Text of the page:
On our last day in Brisbane we wanted to get among those beautiful jacaranda trees. Rather than heading in our usual direction we walked up and over the ridge south of Franklin Street, admiring the houses – most were traditional Queenslander style, but where there were modern houses, many were thoughtfully designed, with floor-to-ceiling windows.
The City Cat wasn’t free, but covered a longer route than the City Hopper and took us all the way to New Farm Park. The jacaranda there was certainly pretty but the park layout was unimaginative, and views of the trees were always cluttered by parked cars, lamp posts and benches. They desperately needed some Japanese landscape gardeners. Next to the park an old power station had been turned into a centre for arts and performance, but the building was quite small and not of particular interest – but I suppose I’d been expecting something like Battersea or the Tate Modern.
Alighting from the return boat near South Brisbane railway station, we went to cash in our Go cards, Brisbane’s version of the Oyster card – it had given us about 30% off all our bus journeys, the City Cat, and the train to Cleveland, so had been well worth getting even for a short stay.
Then it was time to pick up some food for the plane back to Bali, pack, and phone Amex who had taken it upon themselves to cancel my direct debit. The $40 SIM we’d bought in Darwin primarily for data had, bizarrely, come with $750 of call credit, so we’d made several long calls to the UK.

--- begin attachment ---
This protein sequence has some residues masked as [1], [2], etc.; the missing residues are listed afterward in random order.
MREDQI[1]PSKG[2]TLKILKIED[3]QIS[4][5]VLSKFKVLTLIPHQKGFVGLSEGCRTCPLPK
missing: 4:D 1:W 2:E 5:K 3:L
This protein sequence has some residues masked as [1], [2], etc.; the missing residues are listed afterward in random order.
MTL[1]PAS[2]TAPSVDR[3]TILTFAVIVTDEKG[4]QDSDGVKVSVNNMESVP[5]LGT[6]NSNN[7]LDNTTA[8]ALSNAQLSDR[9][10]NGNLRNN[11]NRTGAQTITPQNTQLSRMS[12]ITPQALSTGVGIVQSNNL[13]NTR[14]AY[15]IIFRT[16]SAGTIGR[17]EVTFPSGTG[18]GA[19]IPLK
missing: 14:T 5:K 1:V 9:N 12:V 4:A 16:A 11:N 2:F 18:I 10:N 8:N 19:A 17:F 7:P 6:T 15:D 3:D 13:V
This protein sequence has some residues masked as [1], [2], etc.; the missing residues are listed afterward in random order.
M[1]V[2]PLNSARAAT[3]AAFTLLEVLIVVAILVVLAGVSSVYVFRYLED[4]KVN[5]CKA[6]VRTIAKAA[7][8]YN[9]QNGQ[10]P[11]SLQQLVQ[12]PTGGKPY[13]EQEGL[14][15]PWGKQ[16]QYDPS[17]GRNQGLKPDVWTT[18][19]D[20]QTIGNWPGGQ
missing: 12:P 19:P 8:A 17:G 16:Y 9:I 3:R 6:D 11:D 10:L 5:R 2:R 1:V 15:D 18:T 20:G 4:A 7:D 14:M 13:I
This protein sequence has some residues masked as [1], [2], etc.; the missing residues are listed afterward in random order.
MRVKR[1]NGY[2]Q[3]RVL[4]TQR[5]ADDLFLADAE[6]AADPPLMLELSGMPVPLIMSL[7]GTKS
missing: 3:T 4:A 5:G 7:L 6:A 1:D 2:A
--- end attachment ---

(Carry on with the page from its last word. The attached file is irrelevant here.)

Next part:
An 09:00 flight meant an 05:50 pick up by the shuttle bus. No door-to-door service this time, but it wasn’t far to the guesthouse pick-up point. The airport was incredibly busy, with hundreds of Asian tour group passengers, but security was well managed, with a longer than usual conveyor belt (so you got time to dig out your laptop etc) and staff making sure people moved along efficiently and were prepared.
I hadn’t been looking forward to this flight of 6:15 hours in a standard seat. But at the last minute a single extra leg room seat had freed up and we took it even though it would mean sitting separately – at least we could time-share it. But once on board Mr V managed to swap seats, so we were at least only across an aisle – and the flight only actually took 5:30 hours. It was sobering though to look at the flight tracker after 3 hours and realise that we were still over Australia. It’s a big place. Really, really big.